Chicago and Cook County voters weighed in on several referenda questions in addition to voting for governor, Illinois attorney general and other key races in the state.
The advisory questions on the ballot included measures about banning plastic straws and marijuana legalization.
Within an hour of polls closing, about 88 percent of Chicago residents had agreed that if marijuana is legalized, money from its sale should help fund Chicago Public Schools and mental health services.
When it came to a citywide tax exemption, 80 percent voted yes to creating a homeowners’ property-tax exemption for families in municipalities of over 500,000 that have lived in their home for more 10 years and income is under $100,000.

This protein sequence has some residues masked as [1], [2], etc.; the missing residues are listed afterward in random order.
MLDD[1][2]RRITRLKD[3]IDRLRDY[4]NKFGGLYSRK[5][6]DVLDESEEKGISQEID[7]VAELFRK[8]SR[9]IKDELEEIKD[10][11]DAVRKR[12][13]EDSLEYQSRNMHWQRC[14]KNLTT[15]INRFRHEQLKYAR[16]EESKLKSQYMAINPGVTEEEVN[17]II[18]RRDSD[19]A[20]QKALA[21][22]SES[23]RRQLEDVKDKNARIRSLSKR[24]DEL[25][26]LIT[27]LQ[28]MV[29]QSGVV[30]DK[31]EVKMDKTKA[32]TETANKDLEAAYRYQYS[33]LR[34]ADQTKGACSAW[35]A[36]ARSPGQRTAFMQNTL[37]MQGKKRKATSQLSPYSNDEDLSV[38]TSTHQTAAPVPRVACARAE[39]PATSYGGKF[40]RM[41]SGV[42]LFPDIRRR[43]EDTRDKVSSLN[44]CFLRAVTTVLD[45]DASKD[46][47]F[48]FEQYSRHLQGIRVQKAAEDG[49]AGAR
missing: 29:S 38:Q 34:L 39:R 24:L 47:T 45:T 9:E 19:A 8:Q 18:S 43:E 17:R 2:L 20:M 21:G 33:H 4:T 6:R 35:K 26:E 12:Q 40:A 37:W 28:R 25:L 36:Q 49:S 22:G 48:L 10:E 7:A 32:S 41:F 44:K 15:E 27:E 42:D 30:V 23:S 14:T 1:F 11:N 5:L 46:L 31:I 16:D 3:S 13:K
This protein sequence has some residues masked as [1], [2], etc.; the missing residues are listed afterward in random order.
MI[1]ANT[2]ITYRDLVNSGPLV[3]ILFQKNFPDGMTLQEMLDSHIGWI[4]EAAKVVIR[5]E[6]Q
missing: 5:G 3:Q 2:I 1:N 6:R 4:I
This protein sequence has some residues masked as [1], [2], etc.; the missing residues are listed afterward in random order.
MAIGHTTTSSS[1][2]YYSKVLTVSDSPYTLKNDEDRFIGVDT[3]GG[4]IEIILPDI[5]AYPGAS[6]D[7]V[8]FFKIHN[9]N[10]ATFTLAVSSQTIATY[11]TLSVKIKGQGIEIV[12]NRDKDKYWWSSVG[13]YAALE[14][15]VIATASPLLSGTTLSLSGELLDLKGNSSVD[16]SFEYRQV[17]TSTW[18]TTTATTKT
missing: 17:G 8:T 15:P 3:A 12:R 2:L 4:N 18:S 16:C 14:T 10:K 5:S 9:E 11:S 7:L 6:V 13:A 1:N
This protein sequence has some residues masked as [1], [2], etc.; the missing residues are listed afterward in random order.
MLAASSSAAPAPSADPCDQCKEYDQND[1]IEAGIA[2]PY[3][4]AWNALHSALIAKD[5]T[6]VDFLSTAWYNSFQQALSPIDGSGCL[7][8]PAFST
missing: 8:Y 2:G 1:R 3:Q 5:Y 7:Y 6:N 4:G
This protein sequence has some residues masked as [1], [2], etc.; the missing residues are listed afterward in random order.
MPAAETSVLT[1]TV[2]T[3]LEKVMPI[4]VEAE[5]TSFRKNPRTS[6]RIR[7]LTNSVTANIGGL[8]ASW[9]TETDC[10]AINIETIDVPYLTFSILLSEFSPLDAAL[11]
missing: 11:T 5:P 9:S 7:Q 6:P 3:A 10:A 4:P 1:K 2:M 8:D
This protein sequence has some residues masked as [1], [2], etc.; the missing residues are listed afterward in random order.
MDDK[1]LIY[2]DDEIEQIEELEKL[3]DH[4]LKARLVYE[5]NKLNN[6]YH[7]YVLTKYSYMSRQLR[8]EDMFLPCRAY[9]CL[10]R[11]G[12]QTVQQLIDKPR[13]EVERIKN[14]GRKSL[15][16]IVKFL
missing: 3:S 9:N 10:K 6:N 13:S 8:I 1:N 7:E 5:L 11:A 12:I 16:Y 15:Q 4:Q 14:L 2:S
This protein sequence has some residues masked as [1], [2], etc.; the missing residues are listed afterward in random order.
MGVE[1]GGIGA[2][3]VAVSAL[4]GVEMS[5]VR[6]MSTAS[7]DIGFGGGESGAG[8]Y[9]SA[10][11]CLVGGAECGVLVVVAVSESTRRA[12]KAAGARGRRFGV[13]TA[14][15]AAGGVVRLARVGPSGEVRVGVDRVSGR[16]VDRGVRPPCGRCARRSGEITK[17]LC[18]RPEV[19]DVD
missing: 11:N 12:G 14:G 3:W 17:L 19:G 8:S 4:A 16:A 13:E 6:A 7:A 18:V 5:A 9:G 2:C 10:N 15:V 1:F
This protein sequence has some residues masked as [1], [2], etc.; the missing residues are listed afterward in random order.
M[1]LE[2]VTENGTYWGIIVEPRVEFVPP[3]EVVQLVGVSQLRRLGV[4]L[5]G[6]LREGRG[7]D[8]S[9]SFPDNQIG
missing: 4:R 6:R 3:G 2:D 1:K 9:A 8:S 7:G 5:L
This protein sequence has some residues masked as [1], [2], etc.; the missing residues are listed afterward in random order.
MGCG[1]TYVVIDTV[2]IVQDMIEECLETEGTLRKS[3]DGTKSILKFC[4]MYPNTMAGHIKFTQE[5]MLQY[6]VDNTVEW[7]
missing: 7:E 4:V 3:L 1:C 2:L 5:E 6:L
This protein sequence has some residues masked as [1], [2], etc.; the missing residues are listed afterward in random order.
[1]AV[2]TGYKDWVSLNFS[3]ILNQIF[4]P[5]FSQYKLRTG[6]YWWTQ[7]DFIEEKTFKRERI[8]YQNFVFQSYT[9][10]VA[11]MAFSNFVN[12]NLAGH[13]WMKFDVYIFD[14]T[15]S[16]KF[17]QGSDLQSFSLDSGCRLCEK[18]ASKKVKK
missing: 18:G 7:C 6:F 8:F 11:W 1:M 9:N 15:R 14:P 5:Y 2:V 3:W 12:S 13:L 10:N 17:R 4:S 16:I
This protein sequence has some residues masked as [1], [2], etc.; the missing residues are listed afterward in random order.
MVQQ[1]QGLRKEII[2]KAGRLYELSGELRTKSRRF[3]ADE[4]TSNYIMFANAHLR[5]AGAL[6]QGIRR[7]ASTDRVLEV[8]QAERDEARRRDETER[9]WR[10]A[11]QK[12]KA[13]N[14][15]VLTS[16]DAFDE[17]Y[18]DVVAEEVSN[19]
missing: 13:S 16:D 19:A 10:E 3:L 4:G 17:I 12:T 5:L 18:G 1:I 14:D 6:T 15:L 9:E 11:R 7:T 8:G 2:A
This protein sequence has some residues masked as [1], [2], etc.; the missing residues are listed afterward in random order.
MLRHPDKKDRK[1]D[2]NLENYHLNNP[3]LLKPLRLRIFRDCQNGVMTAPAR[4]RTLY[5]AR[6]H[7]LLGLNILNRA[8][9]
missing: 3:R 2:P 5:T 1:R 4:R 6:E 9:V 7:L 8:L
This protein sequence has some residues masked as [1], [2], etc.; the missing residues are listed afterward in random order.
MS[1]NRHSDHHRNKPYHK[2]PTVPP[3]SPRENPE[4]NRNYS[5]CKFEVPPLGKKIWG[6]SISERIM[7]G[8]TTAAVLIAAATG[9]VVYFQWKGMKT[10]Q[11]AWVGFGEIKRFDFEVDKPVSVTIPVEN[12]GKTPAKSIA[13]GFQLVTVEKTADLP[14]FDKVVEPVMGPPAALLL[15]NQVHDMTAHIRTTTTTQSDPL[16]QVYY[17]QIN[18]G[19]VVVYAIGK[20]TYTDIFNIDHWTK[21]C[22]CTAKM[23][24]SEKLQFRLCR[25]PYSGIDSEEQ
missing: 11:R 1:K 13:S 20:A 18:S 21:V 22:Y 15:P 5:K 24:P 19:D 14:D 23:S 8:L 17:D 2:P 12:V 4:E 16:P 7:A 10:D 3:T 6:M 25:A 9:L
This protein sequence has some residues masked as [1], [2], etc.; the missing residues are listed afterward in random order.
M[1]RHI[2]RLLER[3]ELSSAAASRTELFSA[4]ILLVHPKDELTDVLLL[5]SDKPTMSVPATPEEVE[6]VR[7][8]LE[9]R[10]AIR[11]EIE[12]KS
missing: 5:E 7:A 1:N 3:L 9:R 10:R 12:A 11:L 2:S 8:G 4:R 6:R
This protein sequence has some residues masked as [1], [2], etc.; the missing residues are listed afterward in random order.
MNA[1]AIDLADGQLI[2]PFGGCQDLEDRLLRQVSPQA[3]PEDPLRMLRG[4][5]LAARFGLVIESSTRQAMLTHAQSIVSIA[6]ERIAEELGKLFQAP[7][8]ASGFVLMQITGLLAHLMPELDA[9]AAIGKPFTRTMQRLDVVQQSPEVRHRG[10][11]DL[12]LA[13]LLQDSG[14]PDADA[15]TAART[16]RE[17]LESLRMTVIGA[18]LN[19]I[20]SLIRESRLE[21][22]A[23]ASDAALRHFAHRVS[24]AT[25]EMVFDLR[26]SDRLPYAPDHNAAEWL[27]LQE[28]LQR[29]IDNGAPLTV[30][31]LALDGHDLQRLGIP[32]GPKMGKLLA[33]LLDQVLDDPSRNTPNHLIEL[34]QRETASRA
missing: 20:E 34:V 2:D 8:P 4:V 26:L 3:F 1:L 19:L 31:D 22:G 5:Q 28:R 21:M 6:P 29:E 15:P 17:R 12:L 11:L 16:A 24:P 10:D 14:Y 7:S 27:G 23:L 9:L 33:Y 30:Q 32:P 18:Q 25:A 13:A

And 55 percent of residents voted to ban plastic straws within corporate city limits.
Two ballot measures — on term limits for the Chicago mayor and creating a post for an elected consumer advocate — were ruled legally invalid by the Chicago Board of Elections, but that decision being contested.
Still, mayoral term limits saw 86 percent of voters agreeing Chicago should adopt a 2-term limit (4 years each) for the office of mayor starting in 2019.
And nearly 80 percent of voters said the city should create the position of an elected consumer advocate.
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